Audiophile: Vinyl, October 2022

hfnalbum.pngMose Allison
I Don't Worry About A Thing
Modern Harmonic/Atlantic MH-8256 (mono; coloured vinyl)

This disarming LP raises too many questions about vinyl, not least being how can a mono, regular-thickness vinyl pressing sound so good? Moreover, Modern Harmonic doesn't considered itself audiophilic, so much as a killer reissue label, hi-fi enthusiasts not being their main audience. Maybe that's why they opted for mono despite Atlantic, by 1962, having stereo to die for (see the Ornette Coleman review on this page). Like many Allison fans of my era, I discovered him, as I did the blues, through British Invasion artists such as Georgie Fame, John Mayall and Van Morrison, whom he inspired. Mose remains the coolest blender of blues/jazz singing ever. His voice and phrasing? Utterly irresistible. KK


Ornette Coleman
The Shape Of Jazz To Come
Speakers Corner/Atlantic SD1317 (180g vinyl)

Three reasons to put aside HFN for a minute and order a copy right now. First, the music remains astounding 63 years on, second is it's one of those milestone jazz LPs like Kind Of Blue which exhibited influence beyond its era – the title, as critics wrote, is well-deserved – and third, the sound (which is why you're reading this) is breathtaking. It's relentlessly seductive, even the more tweeter-torturing screeches from Coleman's sax, but the duels with Don Cherry's cornet will call to mind guitar duets years later from rock gods like Allman/Betts. It was a toss-up between this and the Mose Allison LP, from different labels, but both recognising the genius of Atlantic. KK


Electric Light Orchestra
Mobile Fidelity MFSV 1-514 (180g Supervinyl)

Gee, thanks, Mofi – make life even more complex: you've produced the best-ever pressing of ELO's 1974 symphony, which yielded the hit 'Can't Get It Out Of My Head'. The sound is so good that I, a diehard fan since the band first emerged post-The Move, have reassessed my opinion of it, hearing it as less pretentious and 'prog rock' than before, especially when compared with its 'easier' predecessors. It's still a concept LP which doesn't quite rank with The Kinks' Arthur, let alone The Who's Tommy. But why 'complex'? Because you're about to drop a One-Step version on us. And I cannot imagine how it will better this, especially in utter grandeur. KK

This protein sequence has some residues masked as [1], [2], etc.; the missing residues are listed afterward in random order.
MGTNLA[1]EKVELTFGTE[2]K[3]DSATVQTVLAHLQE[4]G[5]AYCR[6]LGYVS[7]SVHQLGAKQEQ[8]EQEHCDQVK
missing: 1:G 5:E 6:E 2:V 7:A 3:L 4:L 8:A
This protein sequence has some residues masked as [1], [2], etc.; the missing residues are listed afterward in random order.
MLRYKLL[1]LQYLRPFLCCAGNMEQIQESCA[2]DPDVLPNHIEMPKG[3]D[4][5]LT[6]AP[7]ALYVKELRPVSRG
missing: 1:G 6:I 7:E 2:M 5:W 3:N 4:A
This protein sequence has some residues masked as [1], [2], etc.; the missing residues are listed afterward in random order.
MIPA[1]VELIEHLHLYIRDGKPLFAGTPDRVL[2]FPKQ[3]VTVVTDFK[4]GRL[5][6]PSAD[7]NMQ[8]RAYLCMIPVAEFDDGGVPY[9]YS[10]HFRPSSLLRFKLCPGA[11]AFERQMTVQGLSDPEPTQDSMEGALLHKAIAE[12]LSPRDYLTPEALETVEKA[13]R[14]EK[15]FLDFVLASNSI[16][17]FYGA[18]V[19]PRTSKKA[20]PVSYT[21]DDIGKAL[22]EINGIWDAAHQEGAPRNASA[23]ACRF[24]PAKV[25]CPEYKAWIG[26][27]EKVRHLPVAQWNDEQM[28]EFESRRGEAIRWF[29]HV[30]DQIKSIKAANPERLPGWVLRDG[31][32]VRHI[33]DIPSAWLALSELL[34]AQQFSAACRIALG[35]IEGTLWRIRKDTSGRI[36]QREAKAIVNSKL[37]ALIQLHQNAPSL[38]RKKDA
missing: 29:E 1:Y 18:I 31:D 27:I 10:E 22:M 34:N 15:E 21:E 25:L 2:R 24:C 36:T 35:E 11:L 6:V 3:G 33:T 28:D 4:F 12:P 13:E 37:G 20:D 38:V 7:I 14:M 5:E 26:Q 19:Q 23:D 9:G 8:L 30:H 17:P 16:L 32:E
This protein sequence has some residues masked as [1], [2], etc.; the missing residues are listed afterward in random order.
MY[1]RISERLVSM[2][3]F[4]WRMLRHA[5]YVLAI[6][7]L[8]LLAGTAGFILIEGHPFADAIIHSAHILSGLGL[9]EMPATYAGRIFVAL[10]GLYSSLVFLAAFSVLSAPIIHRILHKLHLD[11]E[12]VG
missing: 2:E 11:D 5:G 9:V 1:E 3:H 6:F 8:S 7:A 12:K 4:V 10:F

Keep Moving
Union Square Music SALVOLP11 (180g vinyl)

Toning down the silliness, and maturing ever-so-slightly, Madness reached their fifth LP, the last one for Stiff and with founder member, keyboardist Mike Barson, with a change in sound. By 1984, they were downplaying the ska element a tad and coming up with better lyrics. Leaving aside the order in which these bands appeared, this is another rock 'n' roll glimpse of British life worthy of the Britpop genre's creators, The Kinks, and their progeny: The Jam, Blur, et al. I mean, who doesn't love 'Michael Caine'? Madness devotees who own this might consider its purchase for the exceptional sound, and the incredible new interviews spread over the inner sleeve. KK